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Institutional Lessons From US Democracy: Elections Are Conducted By Individual States (6)

 

If you are following this special series, you must have read the previous article on True Federalism!

The 50 states which make up the U.S federation individually conduct elections which usher in a new government either within the state, Congress or as an aggregator for the presidential position.

It is a sum of all the electoral college votes amassed by a presidential candidate from all the 50 states which determines whether s/he becomes the president of the U.S or not.


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It is also not just that the elections are conducted by the states, the state legislature has to design the laws which will guide the modalities of the election in their respective states.

Part of the reasons for running the polls at the state level is also a testament to the principles of true federalism evident in America. It is believed that the executive branch which is being led by the presidency should have no say in how they are elected. Having a hand in how one is elected may lead to anarchy and/or wrongly taking advantage of the whole process. A vivid example of how a president may use an electoral body at the national level to thwart the outcome of an election can be seen in multiple cases of rigging in elections in Nigeria.

In Nigeria, general elections are not conducted by any of the 36 states. The only election conducted by the states is the one for the local government. And largely due to the central advantage which the Independent National Electoral Commission (INEC) enjoys, none of these elections conducted by State Independent Electoral Commission (SIEC) passes the minimum test of credibility. Unlike the United States, the electoral malpractices of the elections at the state level remain embarrassing.

The polls for these local government positions are not conducted on one single day across the country. This has also created ample opportunity for state governors with the ulterior motive of installing their stooges at the local government level to abuse that power.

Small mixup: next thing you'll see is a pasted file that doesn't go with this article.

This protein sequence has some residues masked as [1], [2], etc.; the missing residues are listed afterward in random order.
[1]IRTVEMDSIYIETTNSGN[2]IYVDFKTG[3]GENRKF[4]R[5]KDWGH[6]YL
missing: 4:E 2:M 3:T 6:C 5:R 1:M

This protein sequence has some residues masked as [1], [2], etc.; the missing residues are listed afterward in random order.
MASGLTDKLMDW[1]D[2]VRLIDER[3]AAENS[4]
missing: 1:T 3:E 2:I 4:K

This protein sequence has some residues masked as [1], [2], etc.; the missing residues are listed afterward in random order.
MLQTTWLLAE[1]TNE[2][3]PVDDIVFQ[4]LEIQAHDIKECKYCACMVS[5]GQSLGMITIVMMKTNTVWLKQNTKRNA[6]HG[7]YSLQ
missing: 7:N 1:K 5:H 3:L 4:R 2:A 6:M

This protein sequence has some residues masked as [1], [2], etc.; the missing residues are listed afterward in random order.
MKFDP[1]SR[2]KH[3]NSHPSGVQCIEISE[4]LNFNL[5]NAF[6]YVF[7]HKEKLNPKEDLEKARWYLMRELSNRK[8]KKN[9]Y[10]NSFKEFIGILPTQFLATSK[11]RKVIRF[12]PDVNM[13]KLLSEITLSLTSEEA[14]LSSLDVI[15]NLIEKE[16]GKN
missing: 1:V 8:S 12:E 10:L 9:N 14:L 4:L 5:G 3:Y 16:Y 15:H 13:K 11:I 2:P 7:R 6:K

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It is worthy to note at this point that the powers for the states to conduct elections in the U.S is also not one conferring absolute power on the executive branch. The legislature at the state level has been empowered to not only make election laws but to also check for instances of malpractice and correct same for incoming elections cycles. These legislators are also empowered with the responsibility of choosing the electors who will formally deliver the electoral college votes to congress for collation.

The more interesting scenario with American elections is that in many states, advanced technology has still not been adopted for conducting elections, yet the integrity of elections conducted with the old system can still be rated much above average.

The pending Electoral Act which has dragged its feet at the National Assembly for far too long may eventually be able to fix some of the anomalies bedevilling the elections in Nigeria, as soon as it is passed.

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Macaddy Gad

Macaddy is mostly a farmer in the day who also dabbles into technology at night, in search of other cutting edge intersections. He's on Twitter @i_fix_you

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  1. Pingback: Institutional Lessons From US Democracy: Electoral College (7) • Connect Nigeria

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